Fifth-generation wireless (5G) is the latest iteration of cellular technology, engineered to greatly increase the speed and responsiveness of wireless networks. With 5G, data transmitted over wireless broadband connections can travel at multigigabit speeds, with potential peak speeds as high as 20 gigabits per second (Gbps) by some estimates. These speeds exceed wireline network speeds and offer latency of below 5 milliseconds (ms) or lower, which is useful for applications that require real-time feedback. 5G will enable a sharp increase in the amount of data transmitted over wireless systems due to more available bandwidth and advanced antenna technology.
5G networks and services will be deployed in stages over the next several years to accommodate the increasing reliance on mobile and internet-enabled devices. Overall, 5G is expected to generate a variety of new applications, uses and business cases as the technology is rolled out.
How does 5G work?
Wireless networks are composed of cell sites divided into sectors that send data through radio waves. Fourth-generation (4G) Long-Term Evolution (LTE) wireless technology provides the foundation for 5G. Unlike 4G, which requires large, high-power cell towers to radiate signals over longer distances, 5G wireless signals are transmitted through large numbers of small cell stations located in places like light poles or building roofs. The use of multiple small cells is necessary because the millimeter wave (mmWave) spectrum-- the band of spectrum between 30 and 300 gigahertz (Ghz) that 5G relies on to generate high speeds -- can only travel over short distances and is subject to interference from weather and physical obstacles, like buildings or trees.
Previous generations of wireless technology have used lower-frequency bands of spectrum. To offset the challenges relating to distance and interference with mmWave, the wireless industry is also considering the use of a lower-frequency spectrum for 5G networks so network operators could use spectrum they already own to build out their new networks. Lower-frequency spectrum reaches greater distances but has lower speed and capacity than mmWave.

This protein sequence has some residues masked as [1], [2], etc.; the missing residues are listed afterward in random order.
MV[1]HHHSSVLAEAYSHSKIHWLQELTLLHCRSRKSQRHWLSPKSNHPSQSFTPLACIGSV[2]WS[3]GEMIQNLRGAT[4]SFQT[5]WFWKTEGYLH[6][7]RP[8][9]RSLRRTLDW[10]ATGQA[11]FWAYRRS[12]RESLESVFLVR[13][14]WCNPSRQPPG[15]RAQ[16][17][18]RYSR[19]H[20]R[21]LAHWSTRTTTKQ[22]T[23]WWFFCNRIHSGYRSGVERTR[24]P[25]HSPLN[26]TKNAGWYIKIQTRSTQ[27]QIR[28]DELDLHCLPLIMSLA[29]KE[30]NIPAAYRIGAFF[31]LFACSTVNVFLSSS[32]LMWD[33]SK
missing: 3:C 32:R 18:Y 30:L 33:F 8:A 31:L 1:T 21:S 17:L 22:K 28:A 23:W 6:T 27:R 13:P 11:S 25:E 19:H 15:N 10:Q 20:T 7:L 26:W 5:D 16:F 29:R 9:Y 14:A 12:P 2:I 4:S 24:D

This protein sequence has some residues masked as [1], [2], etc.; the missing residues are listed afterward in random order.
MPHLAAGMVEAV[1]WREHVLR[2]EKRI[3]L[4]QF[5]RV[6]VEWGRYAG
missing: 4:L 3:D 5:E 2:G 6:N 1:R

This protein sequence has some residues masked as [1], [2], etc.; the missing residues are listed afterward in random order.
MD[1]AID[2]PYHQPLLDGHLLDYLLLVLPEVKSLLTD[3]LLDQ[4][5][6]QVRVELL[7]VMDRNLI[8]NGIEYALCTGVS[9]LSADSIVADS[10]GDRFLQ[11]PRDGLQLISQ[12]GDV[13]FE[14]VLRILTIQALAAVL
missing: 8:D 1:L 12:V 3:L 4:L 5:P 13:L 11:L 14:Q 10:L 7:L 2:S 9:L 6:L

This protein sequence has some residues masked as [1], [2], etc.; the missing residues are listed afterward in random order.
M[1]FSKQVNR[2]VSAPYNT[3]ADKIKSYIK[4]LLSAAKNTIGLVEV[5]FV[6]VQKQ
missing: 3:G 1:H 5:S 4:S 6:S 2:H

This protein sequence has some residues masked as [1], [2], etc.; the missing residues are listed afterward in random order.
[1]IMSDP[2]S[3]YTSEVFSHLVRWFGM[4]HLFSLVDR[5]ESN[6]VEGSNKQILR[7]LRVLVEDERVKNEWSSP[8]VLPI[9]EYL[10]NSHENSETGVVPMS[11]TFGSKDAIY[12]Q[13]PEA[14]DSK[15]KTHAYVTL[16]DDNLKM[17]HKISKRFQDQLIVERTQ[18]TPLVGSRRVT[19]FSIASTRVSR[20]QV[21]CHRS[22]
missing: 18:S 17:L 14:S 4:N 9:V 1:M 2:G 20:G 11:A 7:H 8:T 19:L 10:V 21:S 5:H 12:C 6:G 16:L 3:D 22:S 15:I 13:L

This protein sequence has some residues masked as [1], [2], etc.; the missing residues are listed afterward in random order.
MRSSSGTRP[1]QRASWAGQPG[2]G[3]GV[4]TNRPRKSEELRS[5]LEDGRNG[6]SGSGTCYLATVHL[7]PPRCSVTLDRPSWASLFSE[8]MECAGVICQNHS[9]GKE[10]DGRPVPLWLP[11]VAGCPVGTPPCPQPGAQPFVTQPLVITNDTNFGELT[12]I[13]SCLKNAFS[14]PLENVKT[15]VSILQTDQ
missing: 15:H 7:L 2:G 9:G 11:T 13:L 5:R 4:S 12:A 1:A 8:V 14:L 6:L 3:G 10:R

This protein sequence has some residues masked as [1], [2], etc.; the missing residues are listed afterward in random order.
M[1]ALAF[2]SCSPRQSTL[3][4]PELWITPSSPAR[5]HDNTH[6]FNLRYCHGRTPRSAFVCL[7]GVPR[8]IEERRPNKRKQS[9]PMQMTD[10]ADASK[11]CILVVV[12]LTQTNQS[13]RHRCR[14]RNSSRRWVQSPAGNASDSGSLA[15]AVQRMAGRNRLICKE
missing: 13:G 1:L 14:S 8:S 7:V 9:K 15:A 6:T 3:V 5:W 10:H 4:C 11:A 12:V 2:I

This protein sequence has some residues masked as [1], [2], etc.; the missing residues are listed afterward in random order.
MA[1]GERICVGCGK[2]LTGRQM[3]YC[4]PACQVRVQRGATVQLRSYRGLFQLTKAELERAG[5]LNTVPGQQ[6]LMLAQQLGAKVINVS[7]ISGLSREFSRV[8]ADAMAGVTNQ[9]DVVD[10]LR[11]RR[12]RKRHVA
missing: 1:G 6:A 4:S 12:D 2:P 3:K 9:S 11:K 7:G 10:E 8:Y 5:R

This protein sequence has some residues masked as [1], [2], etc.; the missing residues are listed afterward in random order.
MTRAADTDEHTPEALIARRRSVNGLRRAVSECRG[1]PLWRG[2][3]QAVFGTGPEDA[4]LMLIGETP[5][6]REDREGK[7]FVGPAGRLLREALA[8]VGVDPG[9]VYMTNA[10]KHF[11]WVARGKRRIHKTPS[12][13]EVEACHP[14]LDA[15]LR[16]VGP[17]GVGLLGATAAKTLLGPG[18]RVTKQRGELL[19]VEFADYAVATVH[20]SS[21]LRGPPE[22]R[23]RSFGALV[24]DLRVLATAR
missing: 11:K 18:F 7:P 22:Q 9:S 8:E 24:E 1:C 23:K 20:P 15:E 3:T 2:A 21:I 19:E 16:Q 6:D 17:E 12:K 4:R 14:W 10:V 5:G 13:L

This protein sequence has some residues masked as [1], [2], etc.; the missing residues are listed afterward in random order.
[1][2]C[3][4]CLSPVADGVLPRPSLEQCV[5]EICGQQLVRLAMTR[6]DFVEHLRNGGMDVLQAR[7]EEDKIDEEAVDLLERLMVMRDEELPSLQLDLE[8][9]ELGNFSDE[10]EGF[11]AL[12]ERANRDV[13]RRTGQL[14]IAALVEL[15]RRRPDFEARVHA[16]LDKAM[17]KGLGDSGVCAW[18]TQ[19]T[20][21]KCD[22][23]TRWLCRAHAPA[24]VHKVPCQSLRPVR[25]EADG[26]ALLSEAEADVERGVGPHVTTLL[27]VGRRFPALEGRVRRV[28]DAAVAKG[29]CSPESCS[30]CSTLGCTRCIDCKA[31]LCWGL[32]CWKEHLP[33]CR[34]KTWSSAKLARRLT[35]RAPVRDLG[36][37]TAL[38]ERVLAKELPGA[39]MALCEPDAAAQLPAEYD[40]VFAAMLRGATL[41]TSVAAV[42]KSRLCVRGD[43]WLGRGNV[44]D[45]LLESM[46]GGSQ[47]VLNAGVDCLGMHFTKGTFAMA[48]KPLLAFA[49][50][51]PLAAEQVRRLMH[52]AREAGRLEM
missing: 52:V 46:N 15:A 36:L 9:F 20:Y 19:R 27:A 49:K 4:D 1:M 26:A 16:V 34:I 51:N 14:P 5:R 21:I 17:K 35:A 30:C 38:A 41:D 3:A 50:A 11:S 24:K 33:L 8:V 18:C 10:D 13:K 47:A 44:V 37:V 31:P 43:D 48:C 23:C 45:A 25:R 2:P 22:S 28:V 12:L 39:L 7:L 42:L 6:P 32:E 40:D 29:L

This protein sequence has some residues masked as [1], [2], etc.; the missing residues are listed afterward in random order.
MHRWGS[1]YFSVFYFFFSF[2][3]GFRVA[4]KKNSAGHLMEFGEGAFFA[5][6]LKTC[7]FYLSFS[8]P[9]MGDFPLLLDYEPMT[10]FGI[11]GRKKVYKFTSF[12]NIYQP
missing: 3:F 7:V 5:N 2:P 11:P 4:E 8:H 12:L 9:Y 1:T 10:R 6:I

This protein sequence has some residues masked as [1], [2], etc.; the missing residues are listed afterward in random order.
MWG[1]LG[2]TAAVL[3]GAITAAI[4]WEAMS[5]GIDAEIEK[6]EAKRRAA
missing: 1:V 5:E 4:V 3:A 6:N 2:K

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The lower frequency wireless spectrum is made up of low- and midband frequencies. Low-band frequencies operate at around 600 to 700 megahertz (MHz), while midband frequencies operate at around 2.5 to 3.5 GHz. This is compared to high-band mmWave signals, which operate at approximately 24 to 39 GHz.
MmWave signals can be easily blocked by objects such as trees, walls and buildings -- meaning that, much of the time, mmWave can only cover about a city block within direct line of sight of a cell site or node. Different approaches have been tackled regarding how to get around this issue. A brute-force approach involves using multiple nodes around each block of a populated area so that a 5G-enabled device can use an Air interface -- switching from node to node while maintaining MM wave speeds.
Another approach -- the more feasible one -- for creating a national 5G network is to use a combination of high-, medium- and low-band frequencies. MmWave may be used in densely populated areas, while low- and midband nodes may be used in less dense areas. The low-band frequencies can travel longer and through different objects. One low-band 5G node can stay connected to a 5G-enabled device for up to hundreds of square miles. This means that an implementation of all three bands will give blanketed coverage while providing the fastest speeds in the most highly trafficked areas.
How fast is 5G?
5G download speeds can currently reach upwards of 1,000 megabits per second (Mbps) or even up to 2.1 Gbps. To visualize this, a user could start a YouTube video in 1080p quality on a 5G device without it buffering. Downloading an app or an episode of a Netflix show, which may currently take up to a few minutes, can be completed in just a few seconds. Wirelessly streaming video in 4K also becomes much more viable. If on mmWave, these examples would currently need to be within an unobstructed city block away from a 5G node; if not, the download speed would drop back down to 4G.